The FTSE 100 has closed at a new high for the second day running, on the back of Wednesday's US interest rate rise.
London's leading share index had little direction after an early fall of 0.2%, with some profits being taken after Thursday's record close .
But values grew late morning, with the market registering a new intraday high at lunchtime of 7447 points. It closed Friday's session 9 points up at 7424.
Risers were mixed in terms of business sector and led by Admiral, the insurer.
Traders said there was little to drag sentiment down - given it was a quiet day for corporate or economic developments.
The FTSE 100 is 20% higher over the past year - with much of that gain attributable to sterling's weakness since the Brexit vote.
That is because many of its constituent companies make much of their money in dollars, which adds to earnings when that cash is converted to pounds.
President Trump's promise of tax cuts and infrastructure spending have also boosted the values of companies primed to take advantage of the promised US policy.
The FTSE achieved its record milestone on Thursday after the US Federal Reserve hiked interest rates while signalling there was no need to quicken the pace of the increases over the rest of the year.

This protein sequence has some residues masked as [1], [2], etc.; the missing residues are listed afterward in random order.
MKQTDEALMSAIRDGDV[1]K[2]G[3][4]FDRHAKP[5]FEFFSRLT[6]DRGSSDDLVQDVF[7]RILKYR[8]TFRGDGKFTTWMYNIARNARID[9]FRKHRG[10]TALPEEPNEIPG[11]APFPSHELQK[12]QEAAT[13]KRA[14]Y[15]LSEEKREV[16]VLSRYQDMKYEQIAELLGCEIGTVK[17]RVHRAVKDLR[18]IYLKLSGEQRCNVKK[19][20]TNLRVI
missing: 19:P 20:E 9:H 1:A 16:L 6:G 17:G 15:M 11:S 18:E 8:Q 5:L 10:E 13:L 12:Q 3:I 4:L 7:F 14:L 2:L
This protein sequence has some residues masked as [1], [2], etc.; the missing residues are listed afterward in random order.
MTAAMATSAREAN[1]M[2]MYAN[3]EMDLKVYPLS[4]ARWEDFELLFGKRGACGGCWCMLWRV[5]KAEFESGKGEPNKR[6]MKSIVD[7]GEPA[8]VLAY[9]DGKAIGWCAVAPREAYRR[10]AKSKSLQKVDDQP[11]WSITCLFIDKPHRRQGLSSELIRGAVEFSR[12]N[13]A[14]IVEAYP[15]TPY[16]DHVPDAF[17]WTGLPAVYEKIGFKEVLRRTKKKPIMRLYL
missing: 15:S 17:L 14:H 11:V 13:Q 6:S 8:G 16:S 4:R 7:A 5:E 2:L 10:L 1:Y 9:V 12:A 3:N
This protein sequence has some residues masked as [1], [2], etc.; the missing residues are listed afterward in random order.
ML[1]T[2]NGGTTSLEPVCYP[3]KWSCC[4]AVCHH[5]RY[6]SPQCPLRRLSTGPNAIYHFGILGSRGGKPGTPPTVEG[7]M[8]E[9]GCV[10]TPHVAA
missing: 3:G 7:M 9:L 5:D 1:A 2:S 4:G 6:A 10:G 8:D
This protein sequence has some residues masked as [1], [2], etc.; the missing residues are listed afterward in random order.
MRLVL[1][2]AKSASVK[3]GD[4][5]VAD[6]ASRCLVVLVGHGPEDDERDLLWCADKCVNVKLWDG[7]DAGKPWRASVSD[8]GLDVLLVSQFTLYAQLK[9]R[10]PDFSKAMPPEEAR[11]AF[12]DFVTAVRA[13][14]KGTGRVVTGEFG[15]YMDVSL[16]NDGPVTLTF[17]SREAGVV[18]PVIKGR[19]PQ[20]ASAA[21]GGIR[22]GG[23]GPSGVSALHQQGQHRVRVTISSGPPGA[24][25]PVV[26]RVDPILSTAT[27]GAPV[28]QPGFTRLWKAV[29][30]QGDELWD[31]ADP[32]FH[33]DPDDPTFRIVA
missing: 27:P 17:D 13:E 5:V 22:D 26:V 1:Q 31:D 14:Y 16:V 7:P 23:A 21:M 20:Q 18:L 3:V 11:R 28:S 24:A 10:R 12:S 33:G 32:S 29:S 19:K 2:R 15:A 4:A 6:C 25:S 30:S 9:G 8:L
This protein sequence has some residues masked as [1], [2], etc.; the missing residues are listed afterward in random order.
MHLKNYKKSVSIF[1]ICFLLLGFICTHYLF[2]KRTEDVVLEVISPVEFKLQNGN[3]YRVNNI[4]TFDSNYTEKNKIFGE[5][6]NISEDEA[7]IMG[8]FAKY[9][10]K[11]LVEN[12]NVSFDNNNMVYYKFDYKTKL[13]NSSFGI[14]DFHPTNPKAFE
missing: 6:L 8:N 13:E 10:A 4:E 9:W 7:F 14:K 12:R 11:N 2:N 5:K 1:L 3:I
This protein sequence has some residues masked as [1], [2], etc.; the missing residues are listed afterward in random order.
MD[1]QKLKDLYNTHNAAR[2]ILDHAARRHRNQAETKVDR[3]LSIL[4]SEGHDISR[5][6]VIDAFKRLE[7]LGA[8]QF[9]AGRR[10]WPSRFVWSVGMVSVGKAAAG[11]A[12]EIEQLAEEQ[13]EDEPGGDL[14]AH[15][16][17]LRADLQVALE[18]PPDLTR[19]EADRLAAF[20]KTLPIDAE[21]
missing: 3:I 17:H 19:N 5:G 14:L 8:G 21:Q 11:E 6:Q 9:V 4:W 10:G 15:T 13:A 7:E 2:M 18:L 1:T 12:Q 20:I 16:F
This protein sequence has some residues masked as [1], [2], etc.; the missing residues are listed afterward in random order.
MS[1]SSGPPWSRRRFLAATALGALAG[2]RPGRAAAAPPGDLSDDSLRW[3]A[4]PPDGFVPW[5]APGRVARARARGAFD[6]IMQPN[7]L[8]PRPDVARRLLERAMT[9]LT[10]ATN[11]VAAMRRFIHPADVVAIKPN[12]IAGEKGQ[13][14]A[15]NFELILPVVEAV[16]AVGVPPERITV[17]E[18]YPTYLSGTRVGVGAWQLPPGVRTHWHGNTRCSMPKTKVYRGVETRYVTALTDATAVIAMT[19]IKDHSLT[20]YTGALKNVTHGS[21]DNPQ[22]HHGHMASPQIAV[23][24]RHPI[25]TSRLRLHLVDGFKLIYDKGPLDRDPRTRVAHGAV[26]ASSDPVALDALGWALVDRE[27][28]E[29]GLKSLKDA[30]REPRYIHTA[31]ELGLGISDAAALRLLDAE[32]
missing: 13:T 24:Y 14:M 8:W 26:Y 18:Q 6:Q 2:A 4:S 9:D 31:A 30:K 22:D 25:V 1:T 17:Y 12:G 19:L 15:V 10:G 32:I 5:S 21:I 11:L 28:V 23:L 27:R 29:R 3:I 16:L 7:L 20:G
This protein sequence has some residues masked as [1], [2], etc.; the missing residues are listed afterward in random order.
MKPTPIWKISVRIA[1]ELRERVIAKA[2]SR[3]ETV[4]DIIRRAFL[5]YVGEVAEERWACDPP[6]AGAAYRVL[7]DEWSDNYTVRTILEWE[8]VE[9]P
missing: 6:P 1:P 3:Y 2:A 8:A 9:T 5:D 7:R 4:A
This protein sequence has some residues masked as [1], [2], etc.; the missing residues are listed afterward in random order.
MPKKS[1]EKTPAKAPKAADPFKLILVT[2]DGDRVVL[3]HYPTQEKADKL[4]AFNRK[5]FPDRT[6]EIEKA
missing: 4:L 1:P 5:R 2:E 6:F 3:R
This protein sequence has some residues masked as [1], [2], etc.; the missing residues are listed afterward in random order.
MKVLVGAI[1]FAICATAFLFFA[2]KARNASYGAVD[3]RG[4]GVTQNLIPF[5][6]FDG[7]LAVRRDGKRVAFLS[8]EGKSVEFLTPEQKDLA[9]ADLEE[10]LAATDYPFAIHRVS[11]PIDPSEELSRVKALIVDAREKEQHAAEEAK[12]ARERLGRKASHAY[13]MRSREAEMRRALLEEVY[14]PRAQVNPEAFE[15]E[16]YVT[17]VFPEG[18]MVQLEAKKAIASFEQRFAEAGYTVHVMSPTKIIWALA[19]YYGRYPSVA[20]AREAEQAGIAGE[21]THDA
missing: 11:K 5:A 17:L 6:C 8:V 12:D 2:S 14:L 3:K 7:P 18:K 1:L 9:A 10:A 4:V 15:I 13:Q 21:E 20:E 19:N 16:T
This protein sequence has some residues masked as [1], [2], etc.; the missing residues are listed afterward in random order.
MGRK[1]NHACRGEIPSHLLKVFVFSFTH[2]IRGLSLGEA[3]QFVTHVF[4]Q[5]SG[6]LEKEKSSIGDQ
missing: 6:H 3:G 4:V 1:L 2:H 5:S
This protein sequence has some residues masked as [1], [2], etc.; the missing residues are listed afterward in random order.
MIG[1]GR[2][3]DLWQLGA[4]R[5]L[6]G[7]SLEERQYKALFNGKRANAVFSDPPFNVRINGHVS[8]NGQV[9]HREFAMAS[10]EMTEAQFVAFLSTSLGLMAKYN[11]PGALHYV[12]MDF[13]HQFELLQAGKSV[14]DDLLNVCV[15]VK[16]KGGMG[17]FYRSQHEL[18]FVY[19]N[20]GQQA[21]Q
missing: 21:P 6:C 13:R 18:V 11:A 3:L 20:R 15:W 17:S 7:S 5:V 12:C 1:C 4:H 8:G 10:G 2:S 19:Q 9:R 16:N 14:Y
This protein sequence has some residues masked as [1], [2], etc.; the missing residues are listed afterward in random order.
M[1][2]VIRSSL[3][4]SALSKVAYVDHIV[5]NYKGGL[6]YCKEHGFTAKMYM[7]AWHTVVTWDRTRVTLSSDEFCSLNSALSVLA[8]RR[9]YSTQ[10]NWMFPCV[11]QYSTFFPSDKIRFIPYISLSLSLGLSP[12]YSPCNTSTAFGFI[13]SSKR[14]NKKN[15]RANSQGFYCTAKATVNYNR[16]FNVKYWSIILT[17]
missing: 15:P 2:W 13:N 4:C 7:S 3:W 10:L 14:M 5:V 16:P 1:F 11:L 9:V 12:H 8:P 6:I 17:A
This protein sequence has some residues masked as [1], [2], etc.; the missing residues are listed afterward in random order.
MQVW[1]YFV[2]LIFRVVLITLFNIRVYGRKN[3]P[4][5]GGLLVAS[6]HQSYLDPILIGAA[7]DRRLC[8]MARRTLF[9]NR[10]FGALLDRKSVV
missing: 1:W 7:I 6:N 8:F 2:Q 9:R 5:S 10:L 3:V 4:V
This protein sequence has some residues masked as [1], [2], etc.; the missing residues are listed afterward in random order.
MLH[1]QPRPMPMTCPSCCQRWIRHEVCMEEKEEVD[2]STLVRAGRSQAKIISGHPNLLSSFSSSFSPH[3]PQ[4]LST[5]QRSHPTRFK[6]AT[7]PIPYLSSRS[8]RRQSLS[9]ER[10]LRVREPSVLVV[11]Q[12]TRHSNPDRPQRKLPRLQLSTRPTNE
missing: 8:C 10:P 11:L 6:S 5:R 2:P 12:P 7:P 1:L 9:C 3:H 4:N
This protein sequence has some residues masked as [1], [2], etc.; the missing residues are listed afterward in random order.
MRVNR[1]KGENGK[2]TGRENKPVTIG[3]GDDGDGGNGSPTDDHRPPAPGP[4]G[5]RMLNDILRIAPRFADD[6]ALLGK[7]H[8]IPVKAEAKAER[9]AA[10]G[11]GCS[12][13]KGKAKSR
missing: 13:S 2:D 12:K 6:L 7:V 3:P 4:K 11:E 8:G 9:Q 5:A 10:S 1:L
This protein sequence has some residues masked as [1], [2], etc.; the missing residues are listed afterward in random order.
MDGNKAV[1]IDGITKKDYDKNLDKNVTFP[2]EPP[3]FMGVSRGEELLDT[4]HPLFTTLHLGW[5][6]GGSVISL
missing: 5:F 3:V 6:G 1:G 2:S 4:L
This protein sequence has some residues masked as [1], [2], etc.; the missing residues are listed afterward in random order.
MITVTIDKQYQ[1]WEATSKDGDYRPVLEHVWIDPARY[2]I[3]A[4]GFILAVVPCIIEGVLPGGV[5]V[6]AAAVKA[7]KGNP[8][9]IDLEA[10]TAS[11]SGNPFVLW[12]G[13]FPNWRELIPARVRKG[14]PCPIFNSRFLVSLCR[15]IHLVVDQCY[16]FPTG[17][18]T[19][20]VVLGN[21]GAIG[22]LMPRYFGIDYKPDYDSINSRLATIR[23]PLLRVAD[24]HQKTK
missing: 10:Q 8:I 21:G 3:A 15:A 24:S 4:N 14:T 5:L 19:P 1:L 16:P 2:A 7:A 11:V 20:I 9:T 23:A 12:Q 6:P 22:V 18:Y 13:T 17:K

It was the second US rate rise in three months for the world's biggest economy and only the third since America's central bank slashed rates to near-zero during the financial crisis in 2008.
The Fed's decision was seen as a "goldilocks" move by stock markets - signalling that the US was healthy enough to withstand higher borrowing costs but not tightening them too much.
It lifted rates by a quarter percentage point, to a range of 0.75% to 1% - but stuck to its plan for just two more increases this year.
After the announcement on Wednesday night, Fed chair Janet Yellen pointed to improving US growth that meant it was ready to see rates rise towards more normal levels.
But the dollar weakened on the signs that the pace of increases would not accelerate - a trend that helped global commodity companies that sell their goods in the US currency.
That lifted FTSE-listed global mining giants such as Anglo American (LSE: AAL.L - news) , Fresnillo (Frankfurt: A0MVZE - news) , Glencore (Frankfurt: 8GC.F - news) and Antofagasta (Other OTC: ANFGF - news) , pulling the index higher during Thursday trading.
The Bank of England's latest monetary policy decision dragged the index a little below its highs.
That was because while it left rates on hold at 0.25%, there were signs of a split with one member of the Monetary Policy Committee voting for a rise.